Alexa is well known for working with Echo room units. However, just last week, Amazon announced that Alexa works in its Amazon app on iOS devices.
Bixby is going to be playing catch up,” Goertz said. “Samsung faces a complete greenfield with its knowledge base.”
Even Alexa is in its “very early stages” in terms of how well a user can get an answer to a complicated question. “Everybody has a good time trying to trick these digital assistants, but if you bring in Bixby it’s going to be even easier to trip up Bixby.”
The functions of converting speech to text with digital assistants “works relatively well unless you trip it up with accents and background noise,” he said. The more critical issue is the knowledge base needed to find accurate information.
Still, Samsung argued that Bixby will offer a “deeper experience.” The company said that the feature in a Bixby-enabled app will support almost every task the app is capable of performing, including touch commands. By comparison, most agents currently only support a few selected tasks, which can confuse users about what works by voice command in an app.
Samsung also said Bixby will know the current context and state of an app to allow users to carry out work in progress. Users will be able to weave touch with voice interactions, depending on what they like.
And Bixby will also be smart enough to understand commands with incomplete information to the best of its knowledge, then ask for more information. “This makes the interface much more natural and easier to use,” Rhee added.
Even though Samsung is getting a late start with Bixby, Goertz said it stands to gain traction quickly, partly because Samsung is so large.
That means that organizations looking for smartphones offering government-grade security will be able to buy the Samsung Galaxy S7 or, soon, the S8 rather than the now-discontinued BlackBerry OS smartphones.
In addition to encrypting communications and data stored on the device, the new SecuSuite also secures voice calls using the SNS standard set by Germany’s Federal Office for Information Security (BSI). Organizational app traffic is passed through an IPsec VPN, while data from personal apps can go straight to the internet. Encrypted voice calls go through a different gateway, not the VPN.
When it goes on sale, likely around July, an S7 running SecuSuite for Samsung Knox will cost around €1900, said BlackBerry Secusmart managing director Christoph Erdmann. That’s the same price as the existing BlackBerry 10 version, and includes the phone, a microSD smartcard to secure the encryption keys, and the first year of service.
Secusmart is demonstrating the new system on its stand at the Cebit trade show in Hanover, Germany this week.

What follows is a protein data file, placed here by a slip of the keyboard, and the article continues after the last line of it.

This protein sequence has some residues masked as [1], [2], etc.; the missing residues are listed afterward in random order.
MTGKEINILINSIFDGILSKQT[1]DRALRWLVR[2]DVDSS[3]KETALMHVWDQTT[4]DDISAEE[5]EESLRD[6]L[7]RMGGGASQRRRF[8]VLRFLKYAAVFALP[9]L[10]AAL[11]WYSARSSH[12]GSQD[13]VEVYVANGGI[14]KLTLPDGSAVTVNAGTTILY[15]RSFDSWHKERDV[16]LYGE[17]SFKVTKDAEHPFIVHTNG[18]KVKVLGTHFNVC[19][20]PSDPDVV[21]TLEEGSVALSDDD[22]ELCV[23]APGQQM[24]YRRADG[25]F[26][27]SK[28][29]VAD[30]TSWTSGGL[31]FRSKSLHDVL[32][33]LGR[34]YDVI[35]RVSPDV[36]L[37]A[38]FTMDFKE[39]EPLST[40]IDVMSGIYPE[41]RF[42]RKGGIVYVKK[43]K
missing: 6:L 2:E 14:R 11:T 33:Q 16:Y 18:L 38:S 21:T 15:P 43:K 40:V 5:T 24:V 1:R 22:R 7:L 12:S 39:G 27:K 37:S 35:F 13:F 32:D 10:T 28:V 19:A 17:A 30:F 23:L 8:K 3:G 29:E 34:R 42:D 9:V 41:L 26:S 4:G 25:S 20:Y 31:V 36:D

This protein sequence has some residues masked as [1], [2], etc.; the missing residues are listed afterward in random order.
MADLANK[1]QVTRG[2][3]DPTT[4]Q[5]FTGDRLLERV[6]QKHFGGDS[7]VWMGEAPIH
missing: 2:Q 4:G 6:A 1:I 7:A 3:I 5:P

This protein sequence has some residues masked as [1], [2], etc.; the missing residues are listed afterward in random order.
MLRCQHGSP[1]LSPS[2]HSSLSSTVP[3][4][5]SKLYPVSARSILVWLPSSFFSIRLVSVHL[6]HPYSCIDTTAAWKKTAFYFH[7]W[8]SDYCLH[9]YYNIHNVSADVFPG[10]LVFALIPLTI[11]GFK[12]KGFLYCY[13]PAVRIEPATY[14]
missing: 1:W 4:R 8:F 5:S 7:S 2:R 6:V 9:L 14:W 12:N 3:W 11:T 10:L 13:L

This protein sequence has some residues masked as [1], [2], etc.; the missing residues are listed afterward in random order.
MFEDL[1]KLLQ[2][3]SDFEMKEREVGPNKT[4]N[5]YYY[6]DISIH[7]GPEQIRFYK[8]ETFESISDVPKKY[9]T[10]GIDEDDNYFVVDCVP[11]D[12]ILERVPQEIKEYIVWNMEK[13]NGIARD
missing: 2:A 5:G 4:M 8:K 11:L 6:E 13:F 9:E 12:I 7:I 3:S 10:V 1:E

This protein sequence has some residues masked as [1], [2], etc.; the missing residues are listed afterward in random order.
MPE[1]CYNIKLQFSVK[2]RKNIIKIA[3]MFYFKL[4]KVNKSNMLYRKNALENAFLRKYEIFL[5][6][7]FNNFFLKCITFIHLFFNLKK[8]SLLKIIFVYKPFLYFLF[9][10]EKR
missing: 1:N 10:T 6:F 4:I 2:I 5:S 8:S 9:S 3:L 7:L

This is not Secusmart’s first collaboration with Samsung: Two years ago at Cebit, in conjunction with IBM, the companies unveiled an ultrasecure (and ultra-expensive) version of the Galaxy Tab S 10.5 tablet, called the Secutablet. It cost $2,300.
Users of SecuSuite for Samsung Knox will see the icons of applications managed by their employer tagged with a small padlock. When these applications are launched, they will ask for a PIN to authorize use of the encryption keys in the microSD card. Without these, neither the app nor its associated data can be accessed.
Other applications, including popular messaging platforms such as Twitter, Facebook, and WhatsApp, can be installed in accordance with the employer’s security policies: Some organizations, like the German government, will allow only limited whitelists, while others may allow full access to the Google Play Store.
The controls are imposed by the organization’s MDM (mobile device management) and MAM (mobile applications management) servers, typically BES 12 and EASE respectively.
Even if a user inadvertently downloads and installs one of the malicious apps that occasionally sneaks into the Google Play Store, data in the work-related apps is still securely protected, said Erdmann.
“Every good OS has to have a way to stop processes reading other processes’ memory,” he said, adding that the Android OS is one of the ones that does.
So far, only a couple of Android manufacturers offer devices with secure boot systems: Samsung, and TCL, the company that now manufactures BlackBerry-brand Android phones under license.
“There’s great potential” for running SecuSuite on non-Knox Android phones, Erdmann said, but it won’t happen right away.
After months of rumors, Windows is finally fully functional on ARM based chips and the Wintel alliance is in tatters.
Microsoft officials told Bloomberg that the company is committed to use ARM chips in machines running its cloud services.
Microsoft will use the ARM chips in a cloud server design that its officials will detail at the US Open Compute Project Summit today. Microsoft has been working with both Qualcomm and Cavium on the version of Windows Server for ARM.
Microsoft joined the Open Compute Project (OCP) in 2014, and is a founding member of and contributor to the organisation’s Switch Abstraction Interface (SAI) project.
The OCP publishes open hardware designs intended to be used to build cheaper datacentres. The OCP has released specs for motherboards, chipsets, cabling, and common sockets, connectors, and open networking and switches.
Vole’s cloud server specification is a a 12U shared server chassis capable of housing 24 1U servers. Microsoft is also releasing its Chassis Manager under the open-source Apache license.